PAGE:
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Junk Food, Taxes, and the Market Solution

August 17, 2009

Tags Big GovernmentFree MarketsHealthTaxes and SpendingInterventionism

 

The recent debate on revolutionizing the medical system in the United States has brought Pigouvian tax concepts — arguing for taxes to counteract the so-called "social costs" of individual purchases — back into vogue. A recent article in The Economist describes a series of papers advocating new taxes on junk food.

The case made by the authors of the cited studies is simple: people who eat junk food suffer from more severe health issues than their vegetable-eating counterparts. According to The Economist, annual medical costs of an obese person are $700 greater than those of a thin person. However, those additional costs are not entirely borne by the obese.

These studies suggest that levying taxes on junk food would redirect the costs to exactly those whose consumption patterns are causing the national healthcare bill to rise. Such taxes, these economists argue, would internalize the negative externalities imposed by the obese on the rest of the society, generate additional money for the healthcare system, and even provide an incentive for consumers to live healthier lives.

Although The Economist preserves its skepticism towards the Pigouvian tax debate, the article misses the most important question: why are products with serious side effects still consumed all over the world?

We all know that broccoli is healthier than cheeseburgers, and carrots are healthier than pizza. Having bad habits is natural. All of us have some. But that's not the point. The question is why some specific habits that negatively affect our health are so popular. Why is it that unhealthy food is demanded by huge proportions of the world population?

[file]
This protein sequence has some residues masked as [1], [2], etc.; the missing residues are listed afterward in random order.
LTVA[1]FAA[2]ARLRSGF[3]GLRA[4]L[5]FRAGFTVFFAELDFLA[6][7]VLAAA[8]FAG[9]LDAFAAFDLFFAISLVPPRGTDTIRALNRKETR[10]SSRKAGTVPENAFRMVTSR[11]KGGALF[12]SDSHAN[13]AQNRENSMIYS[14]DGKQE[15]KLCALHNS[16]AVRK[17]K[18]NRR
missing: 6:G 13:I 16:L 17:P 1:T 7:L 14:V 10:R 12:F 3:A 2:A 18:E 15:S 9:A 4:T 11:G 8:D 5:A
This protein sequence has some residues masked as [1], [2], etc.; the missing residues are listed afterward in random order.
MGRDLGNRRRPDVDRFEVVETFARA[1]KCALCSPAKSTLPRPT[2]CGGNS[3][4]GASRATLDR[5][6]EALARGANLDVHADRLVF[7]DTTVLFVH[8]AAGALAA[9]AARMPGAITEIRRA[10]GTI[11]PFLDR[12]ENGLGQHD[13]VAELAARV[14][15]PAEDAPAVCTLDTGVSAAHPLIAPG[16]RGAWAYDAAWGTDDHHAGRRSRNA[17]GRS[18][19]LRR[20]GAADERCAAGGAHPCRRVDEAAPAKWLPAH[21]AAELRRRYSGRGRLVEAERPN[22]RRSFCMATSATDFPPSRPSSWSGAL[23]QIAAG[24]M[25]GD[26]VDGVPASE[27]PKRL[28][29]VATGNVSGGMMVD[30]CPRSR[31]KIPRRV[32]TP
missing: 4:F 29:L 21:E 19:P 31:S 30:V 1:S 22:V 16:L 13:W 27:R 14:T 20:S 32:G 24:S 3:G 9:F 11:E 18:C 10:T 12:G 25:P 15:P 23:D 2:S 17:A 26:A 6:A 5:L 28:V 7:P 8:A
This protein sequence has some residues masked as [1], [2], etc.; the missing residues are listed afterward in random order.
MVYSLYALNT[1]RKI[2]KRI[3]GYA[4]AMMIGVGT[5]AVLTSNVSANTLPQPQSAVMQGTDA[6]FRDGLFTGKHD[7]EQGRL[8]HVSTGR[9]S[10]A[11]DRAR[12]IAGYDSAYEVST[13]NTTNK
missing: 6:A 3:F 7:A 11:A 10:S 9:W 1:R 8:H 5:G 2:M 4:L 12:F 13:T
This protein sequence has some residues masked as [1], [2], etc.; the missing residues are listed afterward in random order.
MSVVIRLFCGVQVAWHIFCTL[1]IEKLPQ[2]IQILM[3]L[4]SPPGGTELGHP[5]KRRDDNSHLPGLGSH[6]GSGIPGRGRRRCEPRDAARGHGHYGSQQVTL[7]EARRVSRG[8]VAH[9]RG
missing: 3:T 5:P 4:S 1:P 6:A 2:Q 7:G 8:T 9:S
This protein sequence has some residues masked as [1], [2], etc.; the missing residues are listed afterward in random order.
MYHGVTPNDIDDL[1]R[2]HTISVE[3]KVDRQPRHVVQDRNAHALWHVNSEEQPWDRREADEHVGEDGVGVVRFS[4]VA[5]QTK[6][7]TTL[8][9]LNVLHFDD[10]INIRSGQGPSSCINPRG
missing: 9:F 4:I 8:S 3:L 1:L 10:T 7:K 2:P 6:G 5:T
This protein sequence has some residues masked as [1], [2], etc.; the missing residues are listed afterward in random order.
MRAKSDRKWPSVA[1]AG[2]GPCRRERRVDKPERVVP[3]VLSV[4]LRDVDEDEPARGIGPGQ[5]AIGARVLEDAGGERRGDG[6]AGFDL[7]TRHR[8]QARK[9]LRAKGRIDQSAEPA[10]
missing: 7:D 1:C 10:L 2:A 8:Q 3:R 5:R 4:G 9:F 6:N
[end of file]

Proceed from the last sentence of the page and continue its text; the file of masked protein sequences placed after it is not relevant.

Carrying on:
Checking the standard menus of fast food restaurants, you will see that they all have one thing in common: their meals generally contain meat. Meat has historically been a luxury good, but huge fast food corporations with efficient production and supply chains have made it possible to serve meat to any American family at any time for just a few dollars.

Not only that, but fast food chains prepare their meals with the goal of keeping the customers attached to their brand. The inevitable consequence is fatty meals with sauces that are basically liquid sugar and taste enhancers. Combined with ever-falling prices and stable income levels, these menus changed the average pant size in the United States from medium to extra large over the past decade.